2016 McLaren 570GT review
What is it?
McLaren Automotive will chalk up three profitable years out of a six-year car-making career in 2016 and is apparently in the mood to branch out. Because, besides supercars, hypercars, racing cars, track specials and limited-edition automotive collectors’ pieces, it now also makes grand tourers. Enter the new £154,000 570GT - the McLaren in which to cross continents.
There are grand tourers and grand tourers, of course. Being part of the British car maker's entry-level ‘Sports Series’ family of models and having a mid-mounted engine, a carbonfibre tub and room for two occupants only, the 570GT is evidently a junior supercar with a grand touring bent – and emphatically not the other way around. It’s ostensibly a slightly prettier, richer, more practical, comfortable and refined take on the 570S, a car whose lightness, big-hitting performance and effortless handling dynamism it shares in almost equal quantities.
Inside the engine bay is the same twin-turbo 3.8-litre V8 as the one that powers McLaren’s entire production range in one slightly altered form or another, making 562bhp and 443lb ft of torque in this case - exactly what the 570S comes armed with. Driving the rear wheels through a seven-speed dual-clutch automatic gearbox, that’s enough to put the GT within a couple of tenths of a second of the 570S in acceleration to both 62mph and 124mph – the GT weighing less than 40kg more than its sister car if you option it up just so.
Accounting for that extra weight is a slightly more lavishly appointed cabin than that of the 570S, with some additional items of standard equipment thrown in. Those items include a standard tinted panoramic glass roof, a completely configured rear deck with a side-hinged ‘piano lid’ glass access panel and a leather-trimmed loading area underneath it that adds 220 litres of carrying capacity to the 130 litres you’ll find in the usual place for a McLaren: under the bonnet.
What separates the 570GT from a 570S mechanically can be summed up as a collection of small tweaks to the suspension, steering, running gear and powertrain intended to combine for a greater effect on the character of the car than you might anticipate. Spring rates drop by 15% on the front axle and 10% out back. The car’s adaptive dampers have been retuned for a more comfort-oriented compromise.
The steering rack is 10% less direct and therefore a touch lighter at the rim. Pirelli P Zero tyres with noise-cancelling foam in their construction are fitted in place of the 570S’s standard P Zero Corsas. You also get iron brakes as standard, whereas the 570S gives you carbon-ceramic discs, and it has the quieter exhaust from the 540C for less motorway drone.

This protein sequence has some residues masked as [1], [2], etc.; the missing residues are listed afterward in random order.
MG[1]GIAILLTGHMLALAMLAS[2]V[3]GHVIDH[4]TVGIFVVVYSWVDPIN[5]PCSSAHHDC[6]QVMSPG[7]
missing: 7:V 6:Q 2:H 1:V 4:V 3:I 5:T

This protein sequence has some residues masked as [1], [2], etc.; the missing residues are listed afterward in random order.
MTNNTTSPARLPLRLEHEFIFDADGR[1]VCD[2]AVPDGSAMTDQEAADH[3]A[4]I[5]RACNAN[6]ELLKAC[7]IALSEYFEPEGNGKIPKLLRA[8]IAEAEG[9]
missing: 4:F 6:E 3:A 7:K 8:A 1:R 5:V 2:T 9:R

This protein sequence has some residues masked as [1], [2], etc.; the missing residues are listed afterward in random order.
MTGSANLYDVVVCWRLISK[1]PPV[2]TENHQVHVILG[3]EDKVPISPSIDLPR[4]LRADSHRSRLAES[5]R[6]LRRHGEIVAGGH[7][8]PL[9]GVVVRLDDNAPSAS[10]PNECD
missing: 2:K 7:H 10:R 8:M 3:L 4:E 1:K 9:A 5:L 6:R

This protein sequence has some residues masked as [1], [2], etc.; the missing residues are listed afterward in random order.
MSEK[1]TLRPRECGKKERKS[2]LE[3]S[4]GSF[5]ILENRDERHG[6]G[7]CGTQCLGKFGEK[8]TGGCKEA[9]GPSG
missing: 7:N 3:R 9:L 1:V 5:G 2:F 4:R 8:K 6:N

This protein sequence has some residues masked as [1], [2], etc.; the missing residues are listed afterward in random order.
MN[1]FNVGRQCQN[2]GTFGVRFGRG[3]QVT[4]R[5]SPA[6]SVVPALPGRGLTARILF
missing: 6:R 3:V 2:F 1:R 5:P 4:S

What's it like?
This a better-looking car than the 570S - more attractive at the rear, in particular, thanks to less need for so much downforce and freer rein granted to the stylists. Where the 570S has flying buttresses to work air around the cabin and aim it at the rear wing, the GT is all sleek pillars and roofline.
McLaren has been clever enough to design the car’s glass hatchback (which itself has a carbonfibre frame for optimal stiffness and lightness) to switch hinged sides for right and left-hand drive. So it always grants good access to the space underneath it – which is, predictably enough, sufficient for a small set of golf clubs, or several holdalls or soft bags. Big cases or bulky items still have to be carried up front, but as the Autocar road test tape measure has born witness before, the cargo boxes on McLarens are sizeable - bigger than the equivalents on an Audi R8 or Porsche 911 Turbo.
You have to bend low to get into the 570GT’s driver’s seat, avoiding the car’s low roofline with your head and its jutting carbonfibre rocker panel with your ankles and then negotiating what remains a relatively obstructive and wide sill. Once you’re in, leg and head room are adequate for taller drivers, without either feeling generous. The car’s controls are ideally placed, though, with the steering column’s ample telescopic adjustment allowing longer-legged drivers to motor the seat right back and still feel well catered for.